If true, and police/swat are called to the scene of a murder with additional hostages, then a person leaving the residence reaches for their waist area instead of complying with a request to raise his hands...its simply tragic.

But I assure you, if the officer didn't shoot Finch, swatting wouldn't stop. Its not like these guys would have said well we swatted the address and swat didn't kill the guy...so lets stop swatting. They would have sat in the safety of their own home laughing and virtual high-fiving each other for a job well done and planning the next.

Its become a scapegoat for mass shootings, which is unfortunate, but people who do this are some combination of psychopath, mentally ill, and/or on drugs. Society simply has no interest in acknowledging or managing these people.


Society simply has no interest in acknowledging or managing these people

Are you talking about the police?


Society marginalizes these people, making them even more isolated and dangerous. Society doesn't allocate enough funds to identify and treat these individuals...so it only makes sense this filters down to government institutions and individual employees who are not equipped to handle them, this certainly includes schools/teachers; police; and courts.

A lot of fingers are pointed at the officer, which may or may not be useful here. At the end of the day someone was shot and killed, and all we have is the officer testimony that he asked the person's hands be raised but the hands went to his waistband. Maybe it is bullshit (I hope there was video to at least confirm the testimony and it wasn't an outright lie), but the reality is the officer was responding to a hostage situation with 1 alleged death already. I get it we all want to see some officer magically save the day and stop these tragic events from unfolding. Maybe their training confirms this isn't a real hostage situation, its kids swatting someone over a stupid video game, but society doesn't train officers for that, they are trained to respond, and if you have responded to a hostage situation, demand to see hands, demand hands be raised, and instead the go to a waistband, what follows is what they trained to do.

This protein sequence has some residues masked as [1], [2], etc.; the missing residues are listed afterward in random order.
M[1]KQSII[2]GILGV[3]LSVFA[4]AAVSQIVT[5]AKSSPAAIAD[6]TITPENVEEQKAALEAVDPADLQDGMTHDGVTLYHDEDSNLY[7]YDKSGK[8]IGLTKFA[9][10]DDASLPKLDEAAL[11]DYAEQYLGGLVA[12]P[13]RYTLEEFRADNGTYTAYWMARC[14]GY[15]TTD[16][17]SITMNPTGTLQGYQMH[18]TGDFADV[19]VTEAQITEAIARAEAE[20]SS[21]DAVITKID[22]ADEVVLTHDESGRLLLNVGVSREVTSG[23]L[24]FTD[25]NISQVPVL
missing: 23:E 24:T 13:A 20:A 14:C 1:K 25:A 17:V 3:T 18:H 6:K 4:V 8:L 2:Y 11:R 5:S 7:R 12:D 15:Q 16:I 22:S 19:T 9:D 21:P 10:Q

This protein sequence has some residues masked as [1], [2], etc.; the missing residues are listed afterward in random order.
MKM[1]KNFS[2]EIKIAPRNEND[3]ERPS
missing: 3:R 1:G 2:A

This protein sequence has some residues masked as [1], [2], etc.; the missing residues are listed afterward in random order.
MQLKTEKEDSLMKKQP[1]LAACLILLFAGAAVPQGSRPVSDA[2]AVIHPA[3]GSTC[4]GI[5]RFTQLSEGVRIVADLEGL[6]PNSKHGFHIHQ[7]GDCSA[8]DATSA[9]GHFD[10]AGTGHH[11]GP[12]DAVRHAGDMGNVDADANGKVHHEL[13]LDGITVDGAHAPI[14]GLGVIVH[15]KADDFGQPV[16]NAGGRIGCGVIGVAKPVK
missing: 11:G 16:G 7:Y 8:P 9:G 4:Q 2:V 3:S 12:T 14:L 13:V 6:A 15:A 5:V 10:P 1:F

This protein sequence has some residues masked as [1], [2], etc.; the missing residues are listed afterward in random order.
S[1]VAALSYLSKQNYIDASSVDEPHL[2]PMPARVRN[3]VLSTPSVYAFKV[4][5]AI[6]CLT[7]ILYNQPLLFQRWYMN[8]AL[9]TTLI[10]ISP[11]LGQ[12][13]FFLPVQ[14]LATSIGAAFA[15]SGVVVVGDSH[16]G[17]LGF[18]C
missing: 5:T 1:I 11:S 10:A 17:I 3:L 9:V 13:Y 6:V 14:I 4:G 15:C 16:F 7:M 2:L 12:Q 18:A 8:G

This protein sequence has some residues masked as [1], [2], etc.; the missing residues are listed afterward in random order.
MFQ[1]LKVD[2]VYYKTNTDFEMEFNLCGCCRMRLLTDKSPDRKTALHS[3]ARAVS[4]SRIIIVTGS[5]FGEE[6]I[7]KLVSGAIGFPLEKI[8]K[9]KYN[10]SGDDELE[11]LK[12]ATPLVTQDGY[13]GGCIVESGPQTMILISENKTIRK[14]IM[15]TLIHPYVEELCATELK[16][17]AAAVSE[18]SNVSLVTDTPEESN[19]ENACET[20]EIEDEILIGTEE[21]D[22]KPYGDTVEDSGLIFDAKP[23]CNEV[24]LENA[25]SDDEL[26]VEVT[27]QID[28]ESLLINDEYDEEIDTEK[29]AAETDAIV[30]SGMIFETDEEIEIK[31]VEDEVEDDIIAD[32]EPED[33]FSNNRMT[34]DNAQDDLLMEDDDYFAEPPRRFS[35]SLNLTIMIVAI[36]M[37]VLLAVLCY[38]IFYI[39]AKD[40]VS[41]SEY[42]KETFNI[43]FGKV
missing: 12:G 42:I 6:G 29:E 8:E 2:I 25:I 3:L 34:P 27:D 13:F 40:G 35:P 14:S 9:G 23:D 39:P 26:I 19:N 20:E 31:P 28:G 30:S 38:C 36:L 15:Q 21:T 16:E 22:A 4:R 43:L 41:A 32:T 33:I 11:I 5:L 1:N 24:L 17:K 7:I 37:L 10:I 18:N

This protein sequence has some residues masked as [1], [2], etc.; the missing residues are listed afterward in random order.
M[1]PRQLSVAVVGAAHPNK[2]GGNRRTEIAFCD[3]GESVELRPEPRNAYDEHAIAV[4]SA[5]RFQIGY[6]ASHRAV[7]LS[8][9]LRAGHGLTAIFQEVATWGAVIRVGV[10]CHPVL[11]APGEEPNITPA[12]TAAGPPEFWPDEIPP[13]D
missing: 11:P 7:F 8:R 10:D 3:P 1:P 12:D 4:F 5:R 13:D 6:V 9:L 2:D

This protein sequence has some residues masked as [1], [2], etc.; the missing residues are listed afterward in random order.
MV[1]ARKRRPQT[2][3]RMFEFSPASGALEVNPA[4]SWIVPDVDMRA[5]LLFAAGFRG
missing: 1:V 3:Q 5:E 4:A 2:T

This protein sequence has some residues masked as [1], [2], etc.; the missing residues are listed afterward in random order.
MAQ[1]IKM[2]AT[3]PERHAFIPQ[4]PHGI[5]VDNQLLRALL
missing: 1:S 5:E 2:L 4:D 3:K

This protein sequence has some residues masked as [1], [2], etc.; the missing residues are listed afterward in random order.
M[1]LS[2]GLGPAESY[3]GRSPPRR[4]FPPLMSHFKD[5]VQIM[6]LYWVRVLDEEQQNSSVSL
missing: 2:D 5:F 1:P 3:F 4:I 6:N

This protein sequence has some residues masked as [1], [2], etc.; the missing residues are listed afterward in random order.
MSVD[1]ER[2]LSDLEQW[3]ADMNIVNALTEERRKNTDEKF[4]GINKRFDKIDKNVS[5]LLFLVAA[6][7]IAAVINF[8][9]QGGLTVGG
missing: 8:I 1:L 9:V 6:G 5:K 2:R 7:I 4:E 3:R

I see this stuff every day in mental health court, and mental health court (in my jurisdiction) is new and its voluntary...and I can confirm no one has been trained to deal with these people and you can't expect more from teachers/officers/judges/attorneys without that training...and that training only comes from society demanding funding, but they don't.


If swatting continued but it was merely an embarrassment and annoyance it wouldn't be such a problem. The police are 99.9% of the problem here and thus that is where the solution lies.


Great. When do we lock up the cop who shot an innocent, unarmed man?


Which cop?


We don't know because they won't release his name now that they declined to press charges!